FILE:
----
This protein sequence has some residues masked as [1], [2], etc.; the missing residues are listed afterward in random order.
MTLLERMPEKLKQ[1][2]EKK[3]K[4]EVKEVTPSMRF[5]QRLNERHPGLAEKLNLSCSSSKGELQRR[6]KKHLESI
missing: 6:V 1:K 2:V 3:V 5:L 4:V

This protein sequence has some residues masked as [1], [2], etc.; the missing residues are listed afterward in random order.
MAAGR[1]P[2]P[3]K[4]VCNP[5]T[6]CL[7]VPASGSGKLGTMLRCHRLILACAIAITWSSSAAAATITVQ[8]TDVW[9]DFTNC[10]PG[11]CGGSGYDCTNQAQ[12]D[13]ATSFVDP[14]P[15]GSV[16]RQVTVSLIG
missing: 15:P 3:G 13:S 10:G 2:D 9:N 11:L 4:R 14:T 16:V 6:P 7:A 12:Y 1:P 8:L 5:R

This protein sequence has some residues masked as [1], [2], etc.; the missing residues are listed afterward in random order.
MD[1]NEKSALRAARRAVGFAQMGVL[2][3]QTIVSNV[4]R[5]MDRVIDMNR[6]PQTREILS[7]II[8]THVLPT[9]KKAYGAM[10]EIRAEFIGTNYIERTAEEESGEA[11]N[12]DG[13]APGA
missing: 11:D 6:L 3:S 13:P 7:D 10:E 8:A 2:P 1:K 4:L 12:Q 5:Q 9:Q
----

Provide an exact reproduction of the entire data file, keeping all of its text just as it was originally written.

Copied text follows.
This protein sequence has some residues masked as [1], [2], etc.; the missing residues are listed afterward in random order.
MTLLERMPEKLKQ[1][2]EKK[3]K[4]EVKEVTPSMRF[5]QRLNERHPGLAEKLNLSCSSSKGELQRR[6]KKHLESI
missing: 6:V 1:K 2:V 3:V 5:L 4:V

This protein sequence has some residues masked as [1], [2], etc.; the missing residues are listed afterward in random order.
MAAGR[1]P[2]P[3]K[4]VCNP[5]T[6]CL[7]VPASGSGKLGTMLRCHRLILACAIAITWSSSAAAATITVQ[8]TDVW[9]DFTNC[10]PG[11]CGGSGYDCTNQAQ[12]D[13]ATSFVDP[14]P[15]GSV[16]RQVTVSLIG
missing: 15:P 3:G 13:S 10:G 2:D 9:N 11:L 4:R 14:T 16:V 6:P 7:A 12:Y 1:P 8:L 5:R

This protein sequence has some residues masked as [1], [2], etc.; the missing residues are listed afterward in random order.
MD[1]NEKSALRAARRAVGFAQMGVL[2][3]QTIVSNV[4]R[5]MDRVIDMNR[6]PQTREILS[7]II[8]THVLPT[9]KKAYGAM[10]EIRAEFIGTNYIERTAEEESGEA[11]N[12]DG[13]APGA
missing: 11:D 6:L 3:S 13:P 7:D 10:E 8:A 2:P 1:K 4:L 12:Q 5:Q 9:Q